Arpaio's Public Records Requests are Cloverfield Monster Size
The requests made of county offices by the Maricopa County Attorney's Office and Sheriff's Office have received a lot of attention because they're so broad, but details about them in the press have been scarce. We figured that folks who are interested in the ongoing dispute between county officials might want to see them, so we put in a public records request for the requests:
First up -- the requests by County Attorney Andrew Thomas' office:
When we say Sheriff Joe Arpaio or Thomas wants to see records about, say, the county's hiring of former County Attorney Richard Romley as a consultant, we mean they want ALL records: e-mails received and sent by Romley, e-mails about Romley, letters, phone records, contracts, description of duties, numbers, notes -- every blessed thing. The requests from both Arpaio and Thomas are meticulous in asking for every scrap of records that might be floating around out there. (Their offices have received enough public records requests from the media to know how to craft good ones).
Thomas wants to see records relating to:
*"Any all relationships with or services provided by" any member the news media and public relations firms, specifically including HighGround (the company owed by Governor Jan Brewer's political consultant) and Riester.
*Copies of minutes, video and audio of the Board of Supervisors December 5 and 23 meetings.
*Copy of county Board of Supervisors lawyer Tom Irvine's contract.
Next -- Requests from Sheriff Arpaio's office:
These are Cloverfield monster-size records requests.
In the first one, Arpaio's deputies want to see all records related to any issues with the county offices of planning and zoning and the flood control district -- since 1999. Ditto for any lawsuits or claims for those departments since '99. Plus all minutes and staff reports for meetings of the P&Z panel and the Board of Adjustment.
Then there's another biggie: The request for all e-mails of three dozen county employees. The county's IT department head told us this comprises about 24 gigabytes of e-mails that are stored on the employees' computers, mostly undeleted. The request also seeks all phone records and other info from the employees.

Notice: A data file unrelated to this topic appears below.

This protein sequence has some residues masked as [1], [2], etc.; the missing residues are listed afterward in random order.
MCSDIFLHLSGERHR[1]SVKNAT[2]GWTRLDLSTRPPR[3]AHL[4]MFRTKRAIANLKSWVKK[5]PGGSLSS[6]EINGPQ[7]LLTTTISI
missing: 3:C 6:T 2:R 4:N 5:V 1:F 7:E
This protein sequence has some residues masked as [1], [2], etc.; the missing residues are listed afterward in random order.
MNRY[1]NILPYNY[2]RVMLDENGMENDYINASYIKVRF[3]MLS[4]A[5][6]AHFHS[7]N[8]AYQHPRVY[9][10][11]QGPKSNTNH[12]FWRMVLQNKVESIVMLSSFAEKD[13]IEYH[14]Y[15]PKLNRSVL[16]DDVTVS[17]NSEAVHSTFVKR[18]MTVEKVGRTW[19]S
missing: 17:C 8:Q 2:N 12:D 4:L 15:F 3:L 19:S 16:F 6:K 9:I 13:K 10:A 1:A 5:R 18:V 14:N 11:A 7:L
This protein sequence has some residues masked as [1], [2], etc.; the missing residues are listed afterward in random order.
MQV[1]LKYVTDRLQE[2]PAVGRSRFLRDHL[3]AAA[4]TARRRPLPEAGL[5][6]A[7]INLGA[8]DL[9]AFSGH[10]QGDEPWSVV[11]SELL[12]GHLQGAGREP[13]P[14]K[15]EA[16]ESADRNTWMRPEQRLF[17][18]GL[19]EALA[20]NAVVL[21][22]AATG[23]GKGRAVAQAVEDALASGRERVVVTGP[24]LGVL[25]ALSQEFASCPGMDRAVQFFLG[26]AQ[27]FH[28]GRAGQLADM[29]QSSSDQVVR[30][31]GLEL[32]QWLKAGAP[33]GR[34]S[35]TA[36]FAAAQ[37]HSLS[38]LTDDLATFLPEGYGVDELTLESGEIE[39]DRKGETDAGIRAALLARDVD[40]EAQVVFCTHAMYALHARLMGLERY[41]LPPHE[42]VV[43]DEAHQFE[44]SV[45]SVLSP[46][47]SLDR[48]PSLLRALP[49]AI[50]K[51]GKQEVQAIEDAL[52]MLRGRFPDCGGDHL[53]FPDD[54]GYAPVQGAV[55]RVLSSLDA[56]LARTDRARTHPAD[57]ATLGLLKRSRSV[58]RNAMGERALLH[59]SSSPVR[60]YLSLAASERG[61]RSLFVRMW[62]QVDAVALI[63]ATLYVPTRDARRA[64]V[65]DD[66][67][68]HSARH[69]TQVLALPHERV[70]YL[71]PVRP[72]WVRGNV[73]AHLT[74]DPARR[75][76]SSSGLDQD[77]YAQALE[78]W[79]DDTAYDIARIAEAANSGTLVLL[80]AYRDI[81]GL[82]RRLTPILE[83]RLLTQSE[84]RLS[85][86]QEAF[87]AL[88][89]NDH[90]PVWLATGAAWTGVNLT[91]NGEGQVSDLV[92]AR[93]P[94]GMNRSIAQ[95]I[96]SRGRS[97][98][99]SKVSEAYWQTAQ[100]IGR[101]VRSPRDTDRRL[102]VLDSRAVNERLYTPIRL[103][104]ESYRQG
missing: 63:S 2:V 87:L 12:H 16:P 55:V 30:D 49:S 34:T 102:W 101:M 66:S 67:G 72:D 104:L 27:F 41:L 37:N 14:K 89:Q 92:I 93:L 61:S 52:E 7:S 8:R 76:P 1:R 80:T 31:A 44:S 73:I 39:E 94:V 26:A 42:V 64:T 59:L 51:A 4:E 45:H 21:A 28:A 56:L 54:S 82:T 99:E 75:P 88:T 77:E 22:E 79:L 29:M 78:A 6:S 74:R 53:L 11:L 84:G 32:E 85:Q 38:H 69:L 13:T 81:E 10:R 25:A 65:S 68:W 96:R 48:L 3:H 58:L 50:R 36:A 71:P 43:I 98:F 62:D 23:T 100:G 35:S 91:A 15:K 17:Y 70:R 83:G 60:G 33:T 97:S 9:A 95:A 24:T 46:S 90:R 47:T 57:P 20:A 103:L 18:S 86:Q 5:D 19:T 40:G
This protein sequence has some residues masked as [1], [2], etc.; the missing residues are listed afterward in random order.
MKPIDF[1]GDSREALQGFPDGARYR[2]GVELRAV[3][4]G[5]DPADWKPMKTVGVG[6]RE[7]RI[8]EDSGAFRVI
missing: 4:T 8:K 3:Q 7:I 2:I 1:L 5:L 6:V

The Sheriff'f Office wants to see 2008 financial disclosures for Don Stapley -- no surprise there. But he also wants financial disclosure records going back to 1992 for Supervisor Mary Rose Wilcox. Looks like she's being given the Stapley Treatment. Deputies are apparently hoping to prove some kind of corruption between her and husband regarding their roles with the Arizona Boxing Commission and Department of Racing.
An April 20 request is what, in the spy world, is called counter-counter-espionage. The Sheriff's Office wants to see everything related to the county's sweeping for hidden listening devices -- yet it was the MCSO that was, ostensibly, suspected of planting the bugs. Deputies want to know exactly what parts of the county building were swept for bugs and even want to see surveillance video of the sweeping.
Deputies want the name and address of every contractor and subcontractor who worked for the county on any project since 1993, plus the services rendered and the costs.
Finally, the Chicano Connection: Arpaio's office wants to see all county records relating to dealings with Chicanos Por La Causa and their subsidiaries.
As we've reported, the county says all these requests will cost taxpayers about $911,000 and will take months to fulfill. In the meantime, Thomas and Arpaio and suing to force the county to dig up and turn over the records.
We had a chat with one of Thomas' top aides, Barnett Lotstein, about the requests and their purpose. Lotstein doesn't want to go into specifics about the reasons for the requests and why they are so broad. The argumentative lawyer, who once served under Romley, maintains that under Arizona public records law, (ARS 39-121), the size and reason for a request don't make a bit of difference.
We can't argue with that, though the Sheriff's Office certainly has regarding our own public-records requests that were never this large. Now the shoe's on the other foot.